An important goal of the modern American gay rights movement is the right to marriage. The most promising path to this goal is the 1993 case of Baehr v. Lewin, in which the Hawaii Supreme Court held that restriction of marriage to different- sex couples presumptively violated the state constitutional guarantee of equal protection of the law. Most observers expect that by 1998, the Court will render a final decision confirming the right of same-sex couples to marry.
Once that decision is handed down, a new struggle will begin over interstate and federal recognition of same-sex marriages. The battle lines were drawn as this Note went to press with the enactment of the so-called interstate and federal recognition of same-sex marriages. The battle lines were drawn as this Note went to press with the enactment of the so-called Defense of Marriage Act by Congress and a surge of similar legislation at the state level, although these new laws are vulnerable to constitutional challenge.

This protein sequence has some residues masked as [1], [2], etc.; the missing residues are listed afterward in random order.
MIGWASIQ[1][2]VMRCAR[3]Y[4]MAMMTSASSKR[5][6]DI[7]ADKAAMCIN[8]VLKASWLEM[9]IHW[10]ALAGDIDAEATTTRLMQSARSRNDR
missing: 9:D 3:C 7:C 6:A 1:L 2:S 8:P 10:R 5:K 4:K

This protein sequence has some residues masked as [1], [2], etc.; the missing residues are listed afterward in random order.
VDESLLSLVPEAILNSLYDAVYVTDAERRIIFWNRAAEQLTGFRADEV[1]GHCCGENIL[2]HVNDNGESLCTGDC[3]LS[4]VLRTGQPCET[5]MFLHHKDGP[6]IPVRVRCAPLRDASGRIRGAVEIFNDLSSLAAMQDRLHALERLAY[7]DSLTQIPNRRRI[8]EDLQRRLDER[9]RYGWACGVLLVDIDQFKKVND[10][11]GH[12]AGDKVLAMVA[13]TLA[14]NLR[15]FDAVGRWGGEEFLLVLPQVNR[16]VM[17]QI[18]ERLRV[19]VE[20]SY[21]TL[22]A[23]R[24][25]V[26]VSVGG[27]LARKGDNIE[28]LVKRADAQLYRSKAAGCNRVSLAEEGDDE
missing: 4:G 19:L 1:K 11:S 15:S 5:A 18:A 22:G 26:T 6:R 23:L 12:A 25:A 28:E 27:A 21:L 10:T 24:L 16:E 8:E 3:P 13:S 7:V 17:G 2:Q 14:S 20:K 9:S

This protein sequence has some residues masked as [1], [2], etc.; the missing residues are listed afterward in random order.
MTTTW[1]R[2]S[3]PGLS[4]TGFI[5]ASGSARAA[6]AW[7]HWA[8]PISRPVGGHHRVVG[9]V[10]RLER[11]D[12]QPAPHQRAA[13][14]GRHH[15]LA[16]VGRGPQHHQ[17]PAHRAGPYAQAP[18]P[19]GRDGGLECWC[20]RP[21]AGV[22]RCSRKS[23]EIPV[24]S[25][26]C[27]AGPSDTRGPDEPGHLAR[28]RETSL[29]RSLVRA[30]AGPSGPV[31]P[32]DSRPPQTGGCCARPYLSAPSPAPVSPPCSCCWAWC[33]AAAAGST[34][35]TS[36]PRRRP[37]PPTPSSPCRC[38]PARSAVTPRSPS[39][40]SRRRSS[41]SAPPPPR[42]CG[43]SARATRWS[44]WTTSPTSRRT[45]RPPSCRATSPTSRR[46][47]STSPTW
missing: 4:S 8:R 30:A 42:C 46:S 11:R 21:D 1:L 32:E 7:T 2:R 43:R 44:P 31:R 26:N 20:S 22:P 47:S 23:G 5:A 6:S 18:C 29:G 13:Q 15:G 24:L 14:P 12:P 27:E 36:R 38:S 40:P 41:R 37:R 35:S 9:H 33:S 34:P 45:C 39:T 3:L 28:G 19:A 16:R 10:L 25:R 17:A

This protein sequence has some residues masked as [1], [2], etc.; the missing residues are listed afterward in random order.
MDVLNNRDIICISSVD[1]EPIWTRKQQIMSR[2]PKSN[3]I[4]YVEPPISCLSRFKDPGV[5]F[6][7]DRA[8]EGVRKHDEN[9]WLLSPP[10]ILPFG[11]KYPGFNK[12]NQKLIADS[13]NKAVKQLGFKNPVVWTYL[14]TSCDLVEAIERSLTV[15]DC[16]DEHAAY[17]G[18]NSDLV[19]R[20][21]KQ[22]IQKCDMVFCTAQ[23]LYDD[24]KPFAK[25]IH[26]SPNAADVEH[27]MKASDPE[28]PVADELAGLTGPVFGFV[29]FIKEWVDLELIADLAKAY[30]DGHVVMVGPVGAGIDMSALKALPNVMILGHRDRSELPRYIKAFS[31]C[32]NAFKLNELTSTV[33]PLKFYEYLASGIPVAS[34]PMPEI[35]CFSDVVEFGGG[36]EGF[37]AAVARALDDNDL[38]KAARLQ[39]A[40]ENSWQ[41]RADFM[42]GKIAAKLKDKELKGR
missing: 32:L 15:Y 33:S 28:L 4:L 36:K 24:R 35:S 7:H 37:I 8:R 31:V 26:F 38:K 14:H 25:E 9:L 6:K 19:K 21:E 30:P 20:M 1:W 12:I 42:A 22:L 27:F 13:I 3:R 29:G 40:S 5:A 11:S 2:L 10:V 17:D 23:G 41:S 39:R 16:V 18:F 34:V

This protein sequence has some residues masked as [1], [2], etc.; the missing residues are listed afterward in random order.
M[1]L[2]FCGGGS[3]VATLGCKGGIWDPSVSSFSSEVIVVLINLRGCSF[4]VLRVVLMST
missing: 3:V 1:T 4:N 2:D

This Note addresses one aspect of that struggle: federal income, estate, and gift taxation. The author argues that recognition of same-sex marriages for federal taxation purposes would serve longstanding policy goals of federal deference to state police power, uniform and consistent nationwide application of federal law, and respect for taxpayers' good-faith efforts to order their domestic affairs. Moreover, the author argues that the Defense of Marriage Act, even if constitutional, will fail to achieve these goals and cannot prevent some degree of recognition of same-sex marriages.
The Note concludes by proposing that same-sex marriages be recognized for federal tax purposes to serve these important policies and to recognize the reality that same-sex couples, like different-sex couples, will build economically interdependent lives regardless what the law provides.
Christopher J. Hayes,
Married Filing Jointly: Federal Recognition of Same-Sex Marriages under the Internal Revenue Code,
47 Hastings L.J. 1593
Available at: https://repository.uchastings.edu/hastings_law_journal/vol47/iss5/6